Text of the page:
Engine Company Number 23
Midtown Manhattan Engine Company Number 23, built in 1905-06, was designed by Alexander H. Stevens in a straightforward Beaux-Arts style that served as a model for subsequent firehouse design. The symmetry of the three story facade, its materials — Indiana limestone and red brick laid in Flemish bond with dark headers, and its consistently ample fenestration successfully combine to give it its official character. The repetition of architectural elements and their functions — segmental door and window heads, compatible window head and entablature, the sill course, keystones, bracket stone and key consoles — combine to create a sophisticated and cohesive facade design. From this firehouse this engine company has continued to fulfill its mission of protecting the lives and property of the citizens of New York. Neighborhood History & Context Engine Company 23 is the only edifice on this section of West 58th Street still housing a function directly related to its original purpose. In the late nineteenth and early twentieth centuries, contemporary landbooks indicate that private stables stood on many of the lots along the street's north side. There were commercial liveries a's well: the Bennett Livery Stable was at 221 West 58th Street; there was a small livery on the northwest corner at Seventh Avenue; and on the southwest corner there was the Central Park Livery Stables. On Seventh Avenue just north of the small livery there was a Riding Academy. The presence of a firehouse on this block was appropriate and compatible: the steam engine, the hose and the fuel wagons, and the chief's buggy were all horse drawn; and as much as the residents nearby required stabling for the horses they hired and/or maintained for their own use, they relied upon the protective presence of the Fire Department. The warehouses west toward the Hudson River and the tenements to the south and northwest were equally or more susceptible to fire as the first class residential buildings and hotels along Fifth Avenue and Central Park South. The home of Engine Company 23 is constructed of load bearing brick with iron cross-bridging. It is three stories on a full basement (Plate 5). The facade, Indiana limestone and red brick laid in Flemish bond with dark headers, is articulated as a single, vertical bay comprising the apparatus entrance and above it the windows of the second story officers' room and third story chief's office. Flanking these broad central elements are relatively narrow apertures: the personnel entrance on the left of the apparatus door and a window (now blocked) on the right; and on both the second and third stories a window on the left and toilet roam window on the right. All of these have deep reveals. The bay containing a service entrance of the adjacent thirteen story apartment building at 221 West 58th Street is set back from the building line, creating a return (approximately five feet) of what had been the firehouse's western party wall. The first story is faced with ashlar limestone above a granite water table. The segmental-arched apparatus entrance is the central and dominant element. Its intrados and the lower portion of its extrados are protected by wrought-iron plates extending down to the granite spur stones. The window (now blind) embrasure to the right (Plate 6) has become a flat niche and contains a seated lion, sculpted in marble, supporting with his right paw a shield on which "23" is displayed in low relief. 5 Two gold colored metal lanterns flank the apparatus door. Three bronze plaques have been affixed to the ashlar to the right of the apparatus entrance, two of them one above the other, between the entrance and the flat niche and the third to the right of the flat niche.16 The ashlar wall surface is capped by a limestone belt course on which "23 ENGINE 23" is affixed in raised, bronze numbers and letters. A large bronze plaque occupies the central position of the limestone frieze above this course. The large second story window's ashlar surround is keyed into ttfe adjacent bond. Thick limestone mull ions subdivide it into a wide central window and two narrow side windows, each with a transom above. Hie windows are one over one, double-hung sash; the transoms pivot horizontally. A large, limestone scroll keystone and two conventional brackets support the balconet above. The sides of these brackets are articulated with panels containing horizontal reeding. Both of the small flanking windows are one over one, double-hung sash. Like the window below, the large third story window's limestone surround is both keyed into the adjacent brick bond and subdivided by limestone mullions. Again the sash configuration is one over one, double-hung and the transom lights pivot horizontally. But unlike the window below, this window is defined by an earred architrave interrupted only by the large limestone key console. The balconet supports the projecting architrave blocks to which the ends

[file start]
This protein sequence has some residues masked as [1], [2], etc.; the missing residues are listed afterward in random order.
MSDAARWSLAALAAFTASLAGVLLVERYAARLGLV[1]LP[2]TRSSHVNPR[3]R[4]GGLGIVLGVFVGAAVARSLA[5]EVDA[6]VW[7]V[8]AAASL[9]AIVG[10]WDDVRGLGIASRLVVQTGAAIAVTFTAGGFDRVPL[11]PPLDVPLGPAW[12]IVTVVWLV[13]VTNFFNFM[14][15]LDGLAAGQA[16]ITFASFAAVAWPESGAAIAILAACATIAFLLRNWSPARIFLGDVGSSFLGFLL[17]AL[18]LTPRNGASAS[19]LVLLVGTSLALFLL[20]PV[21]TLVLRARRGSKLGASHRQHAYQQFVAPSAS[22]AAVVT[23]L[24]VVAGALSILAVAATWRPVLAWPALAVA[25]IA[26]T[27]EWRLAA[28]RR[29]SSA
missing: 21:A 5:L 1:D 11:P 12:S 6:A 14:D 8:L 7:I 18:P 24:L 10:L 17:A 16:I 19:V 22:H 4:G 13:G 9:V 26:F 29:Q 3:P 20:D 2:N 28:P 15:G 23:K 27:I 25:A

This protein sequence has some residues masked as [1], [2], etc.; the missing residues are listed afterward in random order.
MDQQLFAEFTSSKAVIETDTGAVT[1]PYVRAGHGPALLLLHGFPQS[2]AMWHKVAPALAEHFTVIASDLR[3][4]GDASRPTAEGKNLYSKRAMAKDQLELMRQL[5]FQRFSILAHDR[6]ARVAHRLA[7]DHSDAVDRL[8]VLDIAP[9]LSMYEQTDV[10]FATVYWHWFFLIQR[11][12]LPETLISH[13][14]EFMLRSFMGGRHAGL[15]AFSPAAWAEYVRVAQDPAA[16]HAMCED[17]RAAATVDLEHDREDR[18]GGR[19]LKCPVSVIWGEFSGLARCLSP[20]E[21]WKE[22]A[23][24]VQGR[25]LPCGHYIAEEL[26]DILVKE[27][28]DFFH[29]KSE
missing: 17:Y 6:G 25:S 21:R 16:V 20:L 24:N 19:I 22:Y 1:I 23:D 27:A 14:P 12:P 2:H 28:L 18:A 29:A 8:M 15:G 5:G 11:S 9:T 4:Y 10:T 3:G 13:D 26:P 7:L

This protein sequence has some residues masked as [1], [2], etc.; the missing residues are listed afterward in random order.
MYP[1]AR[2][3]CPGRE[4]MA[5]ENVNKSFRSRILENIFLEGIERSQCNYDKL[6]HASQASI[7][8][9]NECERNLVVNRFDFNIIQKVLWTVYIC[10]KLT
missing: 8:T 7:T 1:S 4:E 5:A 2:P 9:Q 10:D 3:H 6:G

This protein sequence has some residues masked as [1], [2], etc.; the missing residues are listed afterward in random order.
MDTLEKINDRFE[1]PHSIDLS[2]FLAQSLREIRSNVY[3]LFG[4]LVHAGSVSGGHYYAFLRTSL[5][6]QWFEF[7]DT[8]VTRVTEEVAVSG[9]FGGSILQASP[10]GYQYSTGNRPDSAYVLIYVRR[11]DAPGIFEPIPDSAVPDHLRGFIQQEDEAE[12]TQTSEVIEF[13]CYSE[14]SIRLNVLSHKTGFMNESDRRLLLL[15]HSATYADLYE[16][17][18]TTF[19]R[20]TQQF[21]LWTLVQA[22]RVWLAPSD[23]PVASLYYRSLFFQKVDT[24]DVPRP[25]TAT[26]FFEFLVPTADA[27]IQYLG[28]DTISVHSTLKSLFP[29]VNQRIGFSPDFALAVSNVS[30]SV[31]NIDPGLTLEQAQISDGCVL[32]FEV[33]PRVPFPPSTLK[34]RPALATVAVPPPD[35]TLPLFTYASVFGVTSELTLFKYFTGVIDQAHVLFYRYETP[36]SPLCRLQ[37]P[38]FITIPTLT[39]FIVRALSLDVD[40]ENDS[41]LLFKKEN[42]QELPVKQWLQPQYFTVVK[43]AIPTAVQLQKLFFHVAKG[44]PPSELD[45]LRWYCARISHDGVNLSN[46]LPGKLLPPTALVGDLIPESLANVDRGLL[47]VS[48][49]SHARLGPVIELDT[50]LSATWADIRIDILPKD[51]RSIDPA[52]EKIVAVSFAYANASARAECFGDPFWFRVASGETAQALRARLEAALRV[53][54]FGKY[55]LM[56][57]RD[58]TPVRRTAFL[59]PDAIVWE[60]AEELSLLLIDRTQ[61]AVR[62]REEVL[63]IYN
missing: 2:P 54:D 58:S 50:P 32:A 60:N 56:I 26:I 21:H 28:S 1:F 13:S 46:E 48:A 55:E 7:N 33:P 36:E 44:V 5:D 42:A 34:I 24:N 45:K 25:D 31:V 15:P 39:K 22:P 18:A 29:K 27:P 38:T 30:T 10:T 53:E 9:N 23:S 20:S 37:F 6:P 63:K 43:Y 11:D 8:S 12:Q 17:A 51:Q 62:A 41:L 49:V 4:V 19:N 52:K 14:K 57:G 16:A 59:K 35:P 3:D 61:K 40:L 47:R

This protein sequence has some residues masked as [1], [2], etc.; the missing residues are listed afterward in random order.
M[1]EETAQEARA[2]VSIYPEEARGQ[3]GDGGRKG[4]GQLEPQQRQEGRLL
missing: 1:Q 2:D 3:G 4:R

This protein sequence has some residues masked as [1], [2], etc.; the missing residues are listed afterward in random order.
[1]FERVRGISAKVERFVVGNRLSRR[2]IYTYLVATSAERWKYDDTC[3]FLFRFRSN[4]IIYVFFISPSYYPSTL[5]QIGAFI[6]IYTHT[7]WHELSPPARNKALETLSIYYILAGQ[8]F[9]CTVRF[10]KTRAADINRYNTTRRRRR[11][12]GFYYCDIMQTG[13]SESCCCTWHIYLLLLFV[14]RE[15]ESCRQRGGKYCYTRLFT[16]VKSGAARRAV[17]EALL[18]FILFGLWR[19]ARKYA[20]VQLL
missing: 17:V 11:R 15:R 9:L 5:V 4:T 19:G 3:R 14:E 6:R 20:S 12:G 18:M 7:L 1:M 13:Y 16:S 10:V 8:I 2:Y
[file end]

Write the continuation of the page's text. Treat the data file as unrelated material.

hudson console table
The Stanley Hudson Street Demi Lune Console II is constructed of birch solids with walnut veneers. It is a perfect accent piece for a hallway or against a bedroom wall. The dark espresso finish gives it a classic feel while the functionality of the shelf and design reflects modern day living. The Hudson Street Dark Espresso Demi Lune Console II will make any decor stand out in style. Features: Storage Space,Self Finish: dark espresso Shape: Corner Table Top Material: Wood Top. Console crafted of birch and select hardwood solids with walnut veneers Console features one stationary shelf Demi lune design Specifications: Overall dimensions: 32" H x 36" W x 18" D Weight: 46 lb